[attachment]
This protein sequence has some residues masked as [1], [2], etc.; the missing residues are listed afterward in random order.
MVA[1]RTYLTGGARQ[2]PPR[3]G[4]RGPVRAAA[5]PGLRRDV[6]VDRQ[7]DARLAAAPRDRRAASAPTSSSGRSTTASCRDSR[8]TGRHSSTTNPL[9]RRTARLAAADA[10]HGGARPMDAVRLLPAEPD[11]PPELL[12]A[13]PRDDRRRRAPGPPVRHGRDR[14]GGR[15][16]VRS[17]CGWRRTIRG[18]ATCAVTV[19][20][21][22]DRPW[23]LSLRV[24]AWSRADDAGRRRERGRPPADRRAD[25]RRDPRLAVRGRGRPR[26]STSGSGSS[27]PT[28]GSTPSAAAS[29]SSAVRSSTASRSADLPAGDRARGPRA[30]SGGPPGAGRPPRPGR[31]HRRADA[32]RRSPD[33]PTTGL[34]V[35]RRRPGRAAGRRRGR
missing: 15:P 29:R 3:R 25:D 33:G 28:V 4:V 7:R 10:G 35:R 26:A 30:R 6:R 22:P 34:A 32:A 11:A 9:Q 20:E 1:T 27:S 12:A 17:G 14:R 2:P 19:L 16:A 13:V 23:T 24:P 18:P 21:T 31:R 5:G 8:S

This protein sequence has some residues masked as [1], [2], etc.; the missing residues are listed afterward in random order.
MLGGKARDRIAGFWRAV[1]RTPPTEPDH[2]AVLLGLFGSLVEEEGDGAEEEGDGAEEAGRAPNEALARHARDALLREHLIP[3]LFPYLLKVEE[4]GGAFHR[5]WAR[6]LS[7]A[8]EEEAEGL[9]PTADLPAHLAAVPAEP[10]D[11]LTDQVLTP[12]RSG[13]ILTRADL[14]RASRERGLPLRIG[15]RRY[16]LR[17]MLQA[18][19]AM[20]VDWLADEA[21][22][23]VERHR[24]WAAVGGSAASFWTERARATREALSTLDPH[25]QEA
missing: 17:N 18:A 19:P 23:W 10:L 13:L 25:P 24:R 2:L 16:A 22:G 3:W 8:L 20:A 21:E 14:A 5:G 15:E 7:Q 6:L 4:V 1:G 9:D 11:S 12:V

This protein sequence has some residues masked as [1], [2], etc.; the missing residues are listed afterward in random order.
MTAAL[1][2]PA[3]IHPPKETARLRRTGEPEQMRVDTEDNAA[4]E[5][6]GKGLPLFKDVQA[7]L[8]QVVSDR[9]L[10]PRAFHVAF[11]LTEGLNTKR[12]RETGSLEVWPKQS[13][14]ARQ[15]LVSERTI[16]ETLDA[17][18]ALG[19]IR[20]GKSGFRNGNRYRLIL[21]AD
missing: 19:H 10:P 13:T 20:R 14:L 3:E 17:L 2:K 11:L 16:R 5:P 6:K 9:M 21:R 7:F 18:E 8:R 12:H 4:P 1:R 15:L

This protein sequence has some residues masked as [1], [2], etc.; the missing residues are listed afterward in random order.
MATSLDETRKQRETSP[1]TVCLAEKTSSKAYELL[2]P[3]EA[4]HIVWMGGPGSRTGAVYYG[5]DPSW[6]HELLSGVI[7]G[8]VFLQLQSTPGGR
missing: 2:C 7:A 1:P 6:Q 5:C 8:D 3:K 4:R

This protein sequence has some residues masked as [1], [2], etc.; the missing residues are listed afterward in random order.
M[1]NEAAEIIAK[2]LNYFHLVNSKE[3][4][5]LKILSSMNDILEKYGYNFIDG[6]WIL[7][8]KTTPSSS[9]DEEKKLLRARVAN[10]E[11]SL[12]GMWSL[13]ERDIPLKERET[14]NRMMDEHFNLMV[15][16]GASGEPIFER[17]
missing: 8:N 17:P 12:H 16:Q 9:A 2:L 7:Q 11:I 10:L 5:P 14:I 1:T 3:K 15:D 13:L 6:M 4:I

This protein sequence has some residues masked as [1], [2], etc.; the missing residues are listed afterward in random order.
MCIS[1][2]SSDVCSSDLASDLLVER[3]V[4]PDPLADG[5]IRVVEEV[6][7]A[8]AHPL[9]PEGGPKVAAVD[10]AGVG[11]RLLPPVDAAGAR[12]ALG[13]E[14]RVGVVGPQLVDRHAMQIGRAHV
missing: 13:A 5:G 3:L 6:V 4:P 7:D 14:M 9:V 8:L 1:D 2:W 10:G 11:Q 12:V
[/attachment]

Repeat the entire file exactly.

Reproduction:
This protein sequence has some residues masked as [1], [2], etc.; the missing residues are listed afterward in random order.
MVA[1]RTYLTGGARQ[2]PPR[3]G[4]RGPVRAAA[5]PGLRRDV[6]VDRQ[7]DARLAAAPRDRRAASAPTSSSGRSTTASCRDSR[8]TGRHSSTTNPL[9]RRTARLAAADA[10]HGGARPMDAVRLLPAEPD[11]PPELL[12]A[13]PRDDRRRRAPGPPVRHGRDR[14]GGR[15][16]VRS[17]CGWRRTIRG[18]ATCAVTV[19][20][21][22]DRPW[23]LSLRV[24]AWSRADDAGRRRERGRPPADRRAD[25]RRDPRLAVRGRGRPR[26]STSGSGSS[27]PT[28]GSTPSAAAS[29]SSAVRSSTASRSADLPAGDRARGPRA[30]SGGPPGAGRPPRPGR[31]HRRADA[32]RRSPD[33]PTTGL[34]V[35]RRRPGRAAGRRRGR
missing: 15:P 29:R 3:R 25:D 33:G 28:V 4:V 7:R 10:G 35:R 26:A 30:R 6:R 22:P 34:A 32:A 11:A 9:Q 20:E 1:T 27:S 12:A 17:G 14:R 2:P 19:L 16:A 13:V 23:T 24:P 18:P 21:T 31:R 5:G 8:S

This protein sequence has some residues masked as [1], [2], etc.; the missing residues are listed afterward in random order.
MLGGKARDRIAGFWRAV[1]RTPPTEPDH[2]AVLLGLFGSLVEEEGDGAEEEGDGAEEAGRAPNEALARHARDALLREHLIP[3]LFPYLLKVEE[4]GGAFHR[5]WAR[6]LS[7]A[8]EEEAEGL[9]PTADLPAHLAAVPAEP[10]D[11]LTDQVLTP[12]RSG[13]ILTRADL[14]RASRERGLPLRIG[15]RRY[16]LR[17]MLQA[18][19]AM[20]VDWLADEA[21][22][23]VERHR[24]WAAVGGSAASFWTERARATREALSTLDPH[25]QEA
missing: 17:N 18:A 19:P 23:W 10:L 13:L 25:P 24:R 2:L 16:A 22:G 3:W 8:L 20:A 21:E 14:A 5:G 15:E 7:Q 6:L 4:V 1:G 9:D 11:S 12:V

This protein sequence has some residues masked as [1], [2], etc.; the missing residues are listed afterward in random order.
MTAAL[1][2]PA[3]IHPPKETARLRRTGEPEQMRVDTEDNAA[4]E[5][6]GKGLPLFKDVQA[7]L[8]QVVSDR[9]L[10]PRAFHVAF[11]LTEGLNTKR[12]RETGSLEVWPKQS[13][14]ARQ[15]LVSERTI[16]ETLDA[17][18]ALG[19]IR[20]GKSGFRNGNRYRLIL[21]AD
missing: 19:H 10:P 13:T 20:R 14:L 3:E 17:L 2:K 11:L 16:R 5:P 6:K 9:M 21:R 7:F 18:E 8:R 12:H 4:P 1:R 15:L

This protein sequence has some residues masked as [1], [2], etc.; the missing residues are listed afterward in random order.
MATSLDETRKQRETSP[1]TVCLAEKTSSKAYELL[2]P[3]EA[4]HIVWMGGPGSRTGAVYYG[5]DPSW[6]HELLSGVI[7]G[8]VFLQLQSTPGGR
missing: 2:C 7:A 1:P 6:Q 5:C 8:D 3:K 4:R

This protein sequence has some residues masked as [1], [2], etc.; the missing residues are listed afterward in random order.
M[1]NEAAEIIAK[2]LNYFHLVNSKE[3][4][5]LKILSSMNDILEKYGYNFIDG[6]WIL[7][8]KTTPSSS[9]DEEKKLLRARVAN[10]E[11]SL[12]GMWSL[13]ERDIPLKERET[14]NRMMDEHFNLMV[15][16]GASGEPIFER[17]
missing: 8:N 17:P 12:H 16:Q 9:A 2:L 7:Q 11:I 10:L 5:P 14:I 1:T 3:K 15:D 13:L 6:M 4:I

This protein sequence has some residues masked as [1], [2], etc.; the missing residues are listed afterward in random order.
MCIS[1][2]SSDVCSSDLASDLLVER[3]V[4]PDPLADG[5]IRVVEEV[6][7]A[8]AHPL[9]PEGGPKVAAVD[10]AGVG[11]RLLPPVDAAGAR[12]ALG[13]E[14]RVGVVGPQLVDRHAMQIGRAHV
missing: 13:A 5:G 3:L 6:V 4:P 7:D 14:M 9:V 8:L 1:D 2:W 10:G 11:Q 12:V